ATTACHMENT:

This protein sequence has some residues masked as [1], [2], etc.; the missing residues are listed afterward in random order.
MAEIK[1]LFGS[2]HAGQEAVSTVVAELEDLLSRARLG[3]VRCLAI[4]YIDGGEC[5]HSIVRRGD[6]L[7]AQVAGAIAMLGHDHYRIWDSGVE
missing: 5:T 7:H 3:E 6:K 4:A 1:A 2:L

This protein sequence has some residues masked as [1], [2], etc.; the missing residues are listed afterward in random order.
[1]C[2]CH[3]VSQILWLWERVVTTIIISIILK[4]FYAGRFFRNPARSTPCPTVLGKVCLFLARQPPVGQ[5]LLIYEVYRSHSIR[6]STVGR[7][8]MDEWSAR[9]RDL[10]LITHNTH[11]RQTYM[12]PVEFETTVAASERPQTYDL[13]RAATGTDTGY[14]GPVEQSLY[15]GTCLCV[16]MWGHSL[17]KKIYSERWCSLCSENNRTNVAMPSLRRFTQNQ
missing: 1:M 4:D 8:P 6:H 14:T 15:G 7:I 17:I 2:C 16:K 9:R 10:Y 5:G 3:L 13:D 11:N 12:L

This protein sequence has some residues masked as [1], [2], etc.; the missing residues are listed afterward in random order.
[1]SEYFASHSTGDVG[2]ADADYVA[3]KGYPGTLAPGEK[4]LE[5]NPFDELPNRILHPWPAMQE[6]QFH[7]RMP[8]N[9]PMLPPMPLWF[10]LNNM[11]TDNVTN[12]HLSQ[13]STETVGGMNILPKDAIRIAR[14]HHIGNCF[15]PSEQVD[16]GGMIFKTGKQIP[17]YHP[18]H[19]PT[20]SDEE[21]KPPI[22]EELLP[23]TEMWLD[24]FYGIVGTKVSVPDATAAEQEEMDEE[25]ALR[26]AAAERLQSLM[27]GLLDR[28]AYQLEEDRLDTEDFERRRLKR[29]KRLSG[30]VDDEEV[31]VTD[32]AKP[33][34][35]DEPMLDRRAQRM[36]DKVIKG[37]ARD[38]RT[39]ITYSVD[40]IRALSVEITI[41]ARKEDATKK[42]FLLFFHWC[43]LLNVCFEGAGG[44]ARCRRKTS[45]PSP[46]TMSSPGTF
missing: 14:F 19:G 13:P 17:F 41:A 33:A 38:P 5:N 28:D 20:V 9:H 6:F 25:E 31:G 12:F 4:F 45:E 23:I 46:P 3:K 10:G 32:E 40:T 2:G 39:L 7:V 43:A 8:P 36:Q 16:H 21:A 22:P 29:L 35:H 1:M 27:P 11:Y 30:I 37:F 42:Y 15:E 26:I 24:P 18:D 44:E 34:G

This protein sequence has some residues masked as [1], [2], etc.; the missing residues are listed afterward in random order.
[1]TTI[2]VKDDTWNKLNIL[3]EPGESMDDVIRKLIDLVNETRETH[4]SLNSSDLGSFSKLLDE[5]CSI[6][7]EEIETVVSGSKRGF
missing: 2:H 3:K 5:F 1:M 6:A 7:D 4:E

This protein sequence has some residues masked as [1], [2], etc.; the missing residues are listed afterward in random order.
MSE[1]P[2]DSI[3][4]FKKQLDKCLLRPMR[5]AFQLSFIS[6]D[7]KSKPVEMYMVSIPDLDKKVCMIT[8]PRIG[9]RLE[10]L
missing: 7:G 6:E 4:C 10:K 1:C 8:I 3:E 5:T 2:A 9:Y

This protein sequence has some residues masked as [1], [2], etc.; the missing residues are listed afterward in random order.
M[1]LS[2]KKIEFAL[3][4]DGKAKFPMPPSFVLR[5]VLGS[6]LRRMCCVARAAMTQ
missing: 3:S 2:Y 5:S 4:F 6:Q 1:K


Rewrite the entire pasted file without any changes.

This protein sequence has some residues masked as [1], [2], etc.; the missing residues are listed afterward in random order.
MAEIK[1]LFGS[2]HAGQEAVSTVVAELEDLLSRARLG[3]VRCLAI[4]YIDGGEC[5]HSIVRRGD[6]L[7]AQVAGAIAMLGHDHYRIWDSGVE
missing: 5:T 7:H 3:E 6:K 4:A 1:A 2:L

This protein sequence has some residues masked as [1], [2], etc.; the missing residues are listed afterward in random order.
[1]C[2]CH[3]VSQILWLWERVVTTIIISIILK[4]FYAGRFFRNPARSTPCPTVLGKVCLFLARQPPVGQ[5]LLIYEVYRSHSIR[6]STVGR[7][8]MDEWSAR[9]RDL[10]LITHNTH[11]RQTYM[12]PVEFETTVAASERPQTYDL[13]RAATGTDTGY[14]GPVEQSLY[15]GTCLCV[16]MWGHSL[17]KKIYSERWCSLCSENNRTNVAMPSLRRFTQNQ
missing: 1:M 4:D 8:P 6:H 14:T 15:G 7:I 17:I 2:C 16:K 9:R 10:Y 5:G 3:L 13:D 11:N 12:L

This protein sequence has some residues masked as [1], [2], etc.; the missing residues are listed afterward in random order.
[1]SEYFASHSTGDVG[2]ADADYVA[3]KGYPGTLAPGEK[4]LE[5]NPFDELPNRILHPWPAMQE[6]QFH[7]RMP[8]N[9]PMLPPMPLWF[10]LNNM[11]TDNVTN[12]HLSQ[13]STETVGGMNILPKDAIRIAR[14]HHIGNCF[15]PSEQVD[16]GGMIFKTGKQIP[17]YHP[18]H[19]PT[20]SDEE[21]KPPI[22]EELLP[23]TEMWLD[24]FYGIVGTKVSVPDATAAEQEEMDEE[25]ALR[26]AAAERLQSLM[27]GLLDR[28]AYQLEEDRLDTEDFERRRLKR[29]KRLSG[30]VDDEEV[31]VTD[32]AKP[33][34][35]DEPMLDRRAQRM[36]DKVIKG[37]ARD[38]RT[39]ITYSVD[40]IRALSVEITI[41]ARKEDATKK[42]FLLFFHWC[43]LLNVCFEGAGG[44]ARCRRKTS[45]PSP[46]TMSSPGTF
missing: 14:F 19:G 13:P 17:F 41:A 33:A 38:P 5:N 28:D 20:V 9:H 6:F 25:E 31:G 12:F 4:F 45:E 23:I 46:P 3:K 10:G 32:E 40:T 2:G 39:L 7:V 43:A 8:P 36:Q 16:H 21:A 22:P 29:L 35:H 1:M 27:P 11:Y 30:I 37:F 42:Y 15:E 26:I 24:P 18:D 44:E 34:G

This protein sequence has some residues masked as [1], [2], etc.; the missing residues are listed afterward in random order.
[1]TTI[2]VKDDTWNKLNIL[3]EPGESMDDVIRKLIDLVNETRETH[4]SLNSSDLGSFSKLLDE[5]CSI[6][7]EEIETVVSGSKRGF
missing: 2:H 3:K 5:F 1:M 6:A 7:D 4:E

This protein sequence has some residues masked as [1], [2], etc.; the missing residues are listed afterward in random order.
MSE[1]P[2]DSI[3][4]FKKQLDKCLLRPMR[5]AFQLSFIS[6]D[7]KSKPVEMYMVSIPDLDKKVCMIT[8]PRIG[9]RLE[10]L
missing: 7:G 6:E 4:C 10:K 1:C 8:I 3:E 5:T 2:A 9:Y

This protein sequence has some residues masked as [1], [2], etc.; the missing residues are listed afterward in random order.
M[1]LS[2]KKIEFAL[3][4]DGKAKFPMPPSFVLR[5]VLGS[6]LRRMCCVARAAMTQ
missing: 3:S 2:Y 5:S 4:F 6:Q 1:K